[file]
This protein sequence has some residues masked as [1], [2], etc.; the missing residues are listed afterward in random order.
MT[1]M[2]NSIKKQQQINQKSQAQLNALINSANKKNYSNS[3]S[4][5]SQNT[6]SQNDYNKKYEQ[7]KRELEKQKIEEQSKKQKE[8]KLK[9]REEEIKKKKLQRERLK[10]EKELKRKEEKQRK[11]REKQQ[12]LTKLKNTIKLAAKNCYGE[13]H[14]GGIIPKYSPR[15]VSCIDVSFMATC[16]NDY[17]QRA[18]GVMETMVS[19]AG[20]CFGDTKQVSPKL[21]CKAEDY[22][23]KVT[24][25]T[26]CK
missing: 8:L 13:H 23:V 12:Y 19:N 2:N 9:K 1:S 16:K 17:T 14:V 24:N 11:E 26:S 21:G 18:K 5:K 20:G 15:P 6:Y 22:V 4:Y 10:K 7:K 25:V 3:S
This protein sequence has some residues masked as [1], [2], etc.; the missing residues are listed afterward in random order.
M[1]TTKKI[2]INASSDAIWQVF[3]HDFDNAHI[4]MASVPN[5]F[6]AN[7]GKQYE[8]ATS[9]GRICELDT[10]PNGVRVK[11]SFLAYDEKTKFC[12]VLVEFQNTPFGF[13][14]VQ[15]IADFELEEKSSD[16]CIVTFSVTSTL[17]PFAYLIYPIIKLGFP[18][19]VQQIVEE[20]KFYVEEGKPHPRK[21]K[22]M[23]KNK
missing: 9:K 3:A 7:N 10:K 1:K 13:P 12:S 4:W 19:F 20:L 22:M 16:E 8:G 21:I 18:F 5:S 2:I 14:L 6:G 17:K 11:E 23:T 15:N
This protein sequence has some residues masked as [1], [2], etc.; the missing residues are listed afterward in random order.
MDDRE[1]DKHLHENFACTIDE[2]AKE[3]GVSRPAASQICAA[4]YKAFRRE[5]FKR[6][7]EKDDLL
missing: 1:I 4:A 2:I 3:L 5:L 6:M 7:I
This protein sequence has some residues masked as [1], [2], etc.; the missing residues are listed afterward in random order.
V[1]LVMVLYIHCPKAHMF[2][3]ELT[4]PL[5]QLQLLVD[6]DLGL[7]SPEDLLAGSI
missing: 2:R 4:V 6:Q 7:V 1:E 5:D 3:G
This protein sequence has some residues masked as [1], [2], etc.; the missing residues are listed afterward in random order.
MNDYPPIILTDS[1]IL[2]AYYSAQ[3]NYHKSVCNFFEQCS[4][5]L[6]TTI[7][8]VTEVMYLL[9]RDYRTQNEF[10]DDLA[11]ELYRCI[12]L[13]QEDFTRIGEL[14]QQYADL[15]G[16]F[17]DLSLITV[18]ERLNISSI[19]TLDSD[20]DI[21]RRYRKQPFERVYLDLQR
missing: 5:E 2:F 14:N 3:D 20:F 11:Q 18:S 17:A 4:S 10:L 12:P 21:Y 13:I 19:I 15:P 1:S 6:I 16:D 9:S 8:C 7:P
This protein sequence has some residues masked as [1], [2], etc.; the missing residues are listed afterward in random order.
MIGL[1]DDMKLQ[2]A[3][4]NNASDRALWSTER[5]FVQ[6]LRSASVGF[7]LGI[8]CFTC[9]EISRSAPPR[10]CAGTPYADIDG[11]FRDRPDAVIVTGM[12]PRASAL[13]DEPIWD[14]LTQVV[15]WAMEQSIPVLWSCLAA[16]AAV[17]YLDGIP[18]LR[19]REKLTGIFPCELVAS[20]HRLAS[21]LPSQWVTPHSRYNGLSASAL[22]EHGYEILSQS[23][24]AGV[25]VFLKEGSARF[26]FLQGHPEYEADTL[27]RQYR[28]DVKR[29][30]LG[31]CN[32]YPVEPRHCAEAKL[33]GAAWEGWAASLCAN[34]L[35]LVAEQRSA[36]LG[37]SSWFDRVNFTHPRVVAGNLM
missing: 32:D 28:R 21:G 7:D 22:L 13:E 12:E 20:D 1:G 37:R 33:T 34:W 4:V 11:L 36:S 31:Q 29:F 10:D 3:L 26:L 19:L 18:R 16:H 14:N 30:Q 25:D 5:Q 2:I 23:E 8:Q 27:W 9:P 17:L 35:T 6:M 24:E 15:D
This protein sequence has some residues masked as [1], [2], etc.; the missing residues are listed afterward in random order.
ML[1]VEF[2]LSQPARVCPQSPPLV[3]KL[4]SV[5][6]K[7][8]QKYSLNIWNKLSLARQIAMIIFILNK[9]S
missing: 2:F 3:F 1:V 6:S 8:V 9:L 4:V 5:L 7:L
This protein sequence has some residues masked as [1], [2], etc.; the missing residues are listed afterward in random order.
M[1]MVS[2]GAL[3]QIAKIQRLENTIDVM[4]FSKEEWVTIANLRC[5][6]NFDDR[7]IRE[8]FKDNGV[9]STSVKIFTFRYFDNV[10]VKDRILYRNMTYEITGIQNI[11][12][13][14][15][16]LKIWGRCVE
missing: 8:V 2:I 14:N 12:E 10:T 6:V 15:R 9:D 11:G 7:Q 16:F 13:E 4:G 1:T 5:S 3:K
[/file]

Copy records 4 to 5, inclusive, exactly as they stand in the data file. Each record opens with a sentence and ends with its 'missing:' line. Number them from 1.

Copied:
This protein sequence has some residues masked as [1], [2], etc.; the missing residues are listed afterward in random order.
V[1]LVMVLYIHCPKAHMF[2][3]ELT[4]PL[5]QLQLLVD[6]DLGL[7]SPEDLLAGSI
missing: 2:R 4:V 6:Q 7:V 1:E 5:D 3:G
This protein sequence has some residues masked as [1], [2], etc.; the missing residues are listed afterward in random order.
MNDYPPIILTDS[1]IL[2]AYYSAQ[3]NYHKSVCNFFEQCS[4][5]L[6]TTI[7][8]VTEVMYLL[9]RDYRTQNEF[10]DDLA[11]ELYRCI[12]L[13]QEDFTRIGEL[14]QQYADL[15]G[16]F[17]DLSLITV[18]ERLNISSI[19]TLDSD[20]DI[21]RRYRKQPFERVYLDLQR
missing: 5:E 2:F 14:N 3:D 20:F 11:Q 18:S 17:A 4:S 10:L 12:P 21:Y 13:I 19:I 15:P 1:S 6:I 16:D 9:S 8:C 7:P